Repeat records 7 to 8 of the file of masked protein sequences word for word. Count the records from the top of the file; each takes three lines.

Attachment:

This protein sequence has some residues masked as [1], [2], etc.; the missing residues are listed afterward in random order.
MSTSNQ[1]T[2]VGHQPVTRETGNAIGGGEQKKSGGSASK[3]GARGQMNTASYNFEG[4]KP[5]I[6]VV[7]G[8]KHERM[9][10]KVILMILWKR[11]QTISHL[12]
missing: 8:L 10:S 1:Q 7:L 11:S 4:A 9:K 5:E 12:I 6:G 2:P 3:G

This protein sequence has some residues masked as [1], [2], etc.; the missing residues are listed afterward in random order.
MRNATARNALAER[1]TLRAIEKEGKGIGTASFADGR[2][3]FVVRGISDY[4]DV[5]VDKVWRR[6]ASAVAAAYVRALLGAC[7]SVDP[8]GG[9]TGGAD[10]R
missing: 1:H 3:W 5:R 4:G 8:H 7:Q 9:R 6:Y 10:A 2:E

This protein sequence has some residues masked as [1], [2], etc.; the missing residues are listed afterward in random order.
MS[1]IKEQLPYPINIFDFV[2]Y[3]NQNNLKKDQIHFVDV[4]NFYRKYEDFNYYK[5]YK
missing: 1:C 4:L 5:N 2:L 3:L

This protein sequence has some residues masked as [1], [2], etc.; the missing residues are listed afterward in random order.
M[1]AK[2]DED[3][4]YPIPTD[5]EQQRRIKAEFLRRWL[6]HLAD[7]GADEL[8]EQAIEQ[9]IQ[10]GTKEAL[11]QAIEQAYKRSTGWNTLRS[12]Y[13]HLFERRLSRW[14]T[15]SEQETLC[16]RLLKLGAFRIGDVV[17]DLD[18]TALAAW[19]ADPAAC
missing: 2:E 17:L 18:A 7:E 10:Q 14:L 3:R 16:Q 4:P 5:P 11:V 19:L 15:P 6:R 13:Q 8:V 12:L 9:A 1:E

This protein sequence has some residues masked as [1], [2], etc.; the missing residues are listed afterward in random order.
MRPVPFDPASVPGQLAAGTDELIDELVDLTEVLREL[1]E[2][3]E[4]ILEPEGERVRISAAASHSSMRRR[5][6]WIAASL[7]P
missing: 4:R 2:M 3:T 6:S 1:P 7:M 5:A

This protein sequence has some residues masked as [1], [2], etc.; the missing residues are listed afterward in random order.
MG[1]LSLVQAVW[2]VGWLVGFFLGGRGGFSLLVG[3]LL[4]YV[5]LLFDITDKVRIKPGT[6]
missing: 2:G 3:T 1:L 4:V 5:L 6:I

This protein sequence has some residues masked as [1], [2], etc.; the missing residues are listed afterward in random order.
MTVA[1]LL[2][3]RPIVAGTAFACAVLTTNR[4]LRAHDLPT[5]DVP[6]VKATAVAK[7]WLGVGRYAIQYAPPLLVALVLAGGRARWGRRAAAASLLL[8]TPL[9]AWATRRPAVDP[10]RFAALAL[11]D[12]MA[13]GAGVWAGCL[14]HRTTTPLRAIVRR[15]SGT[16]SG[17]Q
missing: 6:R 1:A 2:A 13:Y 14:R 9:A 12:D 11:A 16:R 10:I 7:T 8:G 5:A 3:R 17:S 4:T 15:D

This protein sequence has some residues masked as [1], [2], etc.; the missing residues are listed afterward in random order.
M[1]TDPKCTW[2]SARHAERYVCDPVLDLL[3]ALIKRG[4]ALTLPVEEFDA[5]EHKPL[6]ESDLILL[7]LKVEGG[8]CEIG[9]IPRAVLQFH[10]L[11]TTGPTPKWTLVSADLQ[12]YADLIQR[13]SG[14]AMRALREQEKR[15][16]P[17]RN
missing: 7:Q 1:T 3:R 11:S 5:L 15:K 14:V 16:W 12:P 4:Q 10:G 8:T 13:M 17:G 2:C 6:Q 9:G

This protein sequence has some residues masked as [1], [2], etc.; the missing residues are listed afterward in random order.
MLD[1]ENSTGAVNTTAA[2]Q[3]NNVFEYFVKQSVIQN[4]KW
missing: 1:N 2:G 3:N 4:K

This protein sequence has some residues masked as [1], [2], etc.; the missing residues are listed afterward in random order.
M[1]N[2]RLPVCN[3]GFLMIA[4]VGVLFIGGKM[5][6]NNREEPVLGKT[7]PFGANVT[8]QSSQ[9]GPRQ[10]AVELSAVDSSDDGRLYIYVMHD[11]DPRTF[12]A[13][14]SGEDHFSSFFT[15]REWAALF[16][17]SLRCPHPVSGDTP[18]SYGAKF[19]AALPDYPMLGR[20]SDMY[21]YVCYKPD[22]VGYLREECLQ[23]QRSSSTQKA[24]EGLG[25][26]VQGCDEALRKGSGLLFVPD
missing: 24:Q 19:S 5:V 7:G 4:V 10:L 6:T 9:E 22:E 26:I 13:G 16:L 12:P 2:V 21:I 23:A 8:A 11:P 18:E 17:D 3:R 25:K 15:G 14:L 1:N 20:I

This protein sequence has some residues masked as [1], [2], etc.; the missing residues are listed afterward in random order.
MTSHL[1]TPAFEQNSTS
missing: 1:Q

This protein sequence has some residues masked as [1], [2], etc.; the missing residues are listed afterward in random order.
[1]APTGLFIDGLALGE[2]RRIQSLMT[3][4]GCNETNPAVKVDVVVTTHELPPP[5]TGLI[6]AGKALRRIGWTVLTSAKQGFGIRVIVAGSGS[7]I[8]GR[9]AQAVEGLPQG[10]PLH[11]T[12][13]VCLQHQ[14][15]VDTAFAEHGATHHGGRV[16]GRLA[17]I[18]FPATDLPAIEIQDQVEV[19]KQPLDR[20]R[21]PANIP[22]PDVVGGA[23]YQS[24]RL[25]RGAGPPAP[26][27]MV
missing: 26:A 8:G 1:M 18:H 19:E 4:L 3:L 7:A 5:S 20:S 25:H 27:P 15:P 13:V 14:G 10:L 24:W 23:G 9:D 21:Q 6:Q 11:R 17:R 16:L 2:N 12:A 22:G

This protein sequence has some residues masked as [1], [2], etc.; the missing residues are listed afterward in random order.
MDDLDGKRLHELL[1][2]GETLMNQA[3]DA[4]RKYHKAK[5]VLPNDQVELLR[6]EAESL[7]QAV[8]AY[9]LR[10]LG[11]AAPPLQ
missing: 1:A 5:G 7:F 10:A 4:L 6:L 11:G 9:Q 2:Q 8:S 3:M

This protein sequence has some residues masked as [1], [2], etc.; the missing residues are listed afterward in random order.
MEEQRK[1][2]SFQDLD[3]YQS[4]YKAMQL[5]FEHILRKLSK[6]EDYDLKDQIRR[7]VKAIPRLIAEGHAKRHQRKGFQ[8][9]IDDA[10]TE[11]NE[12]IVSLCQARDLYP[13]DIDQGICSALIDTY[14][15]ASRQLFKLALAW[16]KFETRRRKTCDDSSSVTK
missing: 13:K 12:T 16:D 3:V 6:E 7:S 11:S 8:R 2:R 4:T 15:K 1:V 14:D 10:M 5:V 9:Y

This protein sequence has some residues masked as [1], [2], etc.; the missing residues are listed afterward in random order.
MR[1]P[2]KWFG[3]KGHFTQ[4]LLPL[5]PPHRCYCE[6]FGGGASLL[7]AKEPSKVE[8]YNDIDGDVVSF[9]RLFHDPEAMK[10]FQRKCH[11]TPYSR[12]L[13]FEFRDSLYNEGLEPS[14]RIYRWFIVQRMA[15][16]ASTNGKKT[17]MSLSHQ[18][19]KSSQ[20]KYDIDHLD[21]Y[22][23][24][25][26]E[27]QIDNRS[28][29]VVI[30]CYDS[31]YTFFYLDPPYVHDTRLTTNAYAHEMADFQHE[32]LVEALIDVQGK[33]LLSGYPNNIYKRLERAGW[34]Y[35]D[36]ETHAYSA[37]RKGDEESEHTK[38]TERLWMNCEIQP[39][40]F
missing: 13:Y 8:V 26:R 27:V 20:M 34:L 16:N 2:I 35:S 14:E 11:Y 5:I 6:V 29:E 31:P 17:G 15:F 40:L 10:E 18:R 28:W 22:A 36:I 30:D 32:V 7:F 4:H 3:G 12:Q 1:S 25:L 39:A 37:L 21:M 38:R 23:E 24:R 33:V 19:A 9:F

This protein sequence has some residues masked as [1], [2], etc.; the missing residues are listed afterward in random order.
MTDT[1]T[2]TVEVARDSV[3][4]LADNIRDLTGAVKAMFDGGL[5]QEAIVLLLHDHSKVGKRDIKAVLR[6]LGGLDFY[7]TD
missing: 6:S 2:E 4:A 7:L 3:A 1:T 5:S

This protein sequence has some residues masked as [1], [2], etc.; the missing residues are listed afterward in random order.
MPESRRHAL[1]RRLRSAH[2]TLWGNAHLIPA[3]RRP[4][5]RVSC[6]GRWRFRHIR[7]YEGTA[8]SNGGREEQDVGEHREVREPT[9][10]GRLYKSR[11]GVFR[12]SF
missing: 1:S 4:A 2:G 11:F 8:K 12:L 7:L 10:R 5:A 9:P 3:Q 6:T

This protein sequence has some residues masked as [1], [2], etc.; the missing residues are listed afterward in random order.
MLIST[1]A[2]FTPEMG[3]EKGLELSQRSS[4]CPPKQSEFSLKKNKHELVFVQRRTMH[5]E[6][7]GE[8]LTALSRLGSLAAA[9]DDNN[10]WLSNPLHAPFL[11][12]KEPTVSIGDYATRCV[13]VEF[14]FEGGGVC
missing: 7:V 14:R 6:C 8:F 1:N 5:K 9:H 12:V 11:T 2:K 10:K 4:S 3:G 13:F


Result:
This protein sequence has some residues masked as [1], [2], etc.; the missing residues are listed afterward in random order.
MTVA[1]LL[2][3]RPIVAGTAFACAVLTTNR[4]LRAHDLPT[5]DVP[6]VKATAVAK[7]WLGVGRYAIQYAPPLLVALVLAGGRARWGRRAAAASLLL[8]TPL[9]AWATRRPAVDP[10]RFAALAL[11]D[12]MA[13]GAGVWAGCL[14]HRTTTPLRAIVRR[15]SGT[16]SG[17]Q
missing: 6:R 1:A 2:A 13:Y 14:R 9:A 12:D 11:A 16:R 10:I 7:T 8:G 5:A 3:R 17:S 4:T 15:D

This protein sequence has some residues masked as [1], [2], etc.; the missing residues are listed afterward in random order.
M[1]TDPKCTW[2]SARHAERYVCDPVLDLL[3]ALIKRG[4]ALTLPVEEFDA[5]EHKPL[6]ESDLILL[7]LKVEGG[8]CEIG[9]IPRAVLQFH[10]L[11]TTGPTPKWTLVSADLQ[12]YADLIQR[13]SG[14]AMRALREQEKR[15][16]P[17]RN
missing: 7:Q 1:T 3:R 11:S 5:L 15:K 14:V 16:W 12:P 4:Q 10:G 8:T 13:M 17:G 2:C 6:Q 9:G